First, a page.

Sunday, 6 July 2014

A Shadow in Whitby

Though the project name (A Shadow in Whitby) is remnant from the Dracula design, I think it's still applicable as the player is now being thought of as the shadow (also, I don't want to have to rename everything I've done so far).  First is a bit about the concept itself, followed then by some actual design and artwork.  Included throughout will be explanations on how the source materials provided by The British Library  has helped inspire my ideas.

The main mechanic of the game is finding and collecting Jet artefacts and placing them in the correct place to unlock new areas and items.  Objects and structures will appear, indicating what the next part of the puzzle might be.  The initial play area will be quite small, with the hopes of expanding if there's enough time.

(North West view of Whitby Abbey)

(South East view of Whitby Abbey)

My main sources include the images above, which were among The British Library's assets provided to everyone.  The first thing you might notice is that the abbey shown is a bit more intact than the abbey's present state.  The addition of the tower in the middle gives better scope for the level design.  I also managed to find an artists reconstruction of the abbey on the English Heritage website, which has helped me understand how the current architecture relates to that shown in the images above.

(A View near Whitby on the Yorkshire Coast, Francis Jukes, 1804)

The art style I have chosen to use was inspired by the image above by Francis Juke.  I particularly like the colouring of it.  There will be further details on this in the style guide, along with a mood board to help demonstrate the effect I'm going for.  Moving on to some designs and concepts, below is a quick concept showing the start of the game.

(Concept image of starting area with the bridge made of light active)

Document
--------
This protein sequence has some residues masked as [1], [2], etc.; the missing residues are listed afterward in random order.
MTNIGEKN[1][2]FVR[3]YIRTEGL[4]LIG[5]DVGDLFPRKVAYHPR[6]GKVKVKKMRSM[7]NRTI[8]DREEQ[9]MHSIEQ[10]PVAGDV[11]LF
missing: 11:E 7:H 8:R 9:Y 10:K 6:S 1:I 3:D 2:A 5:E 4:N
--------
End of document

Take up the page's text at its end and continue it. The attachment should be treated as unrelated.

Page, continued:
The starting area will be a small, circular area next to the small pond near the abbey.  The player is trapped there within a fog barrier with a pedestal and an artifact carved from Whitby Jet.  The bridge shown in the image (above) does not exist and is something that will appear when the first puzzle is complete to allow access to the next area.  To complete it, the player simply needs to put the artefact on the pedestal, demonstrating how future puzzles work.  Below is the design layout that goes with the concept showing the placement of objects, as well as notes on how each bit works.

(Level design for the start of the game)

Though specifics for the general layout of the abbey section is still being confirmed (finished design will be shown in a future post), I have definite ideas on how particular aspects of the puzzles will work with each other and roughly how many I will need.

(Rough designs for the abbey section of the game)

There will be an altar at the head of the abbey, which when activated, will reveal a platform with indentations in it.  These indents require artefacts that are found in other places (sometime needing the player to complete a puzzles to obtain) to power it.  Once all are found the player is moved to the tower where the player will collect the final artefact.  Players will then be shown a door that has appeared at the perimeter of the play area (a way out), which the player has to use the last artefact on to end the game.

(Concept of the final door that ends the game)

Unfortunately there is no guarantee I can actually achieve this, despite how small it is.  I only have 10 days to work on this project between now and the deadline (due to other commitments), including making and texturing all of the models, researching and implementing the puzzles, blogging my progress and fulfilling all of the submission requirements (videos, images, packaged build etc).

Wish me luck!

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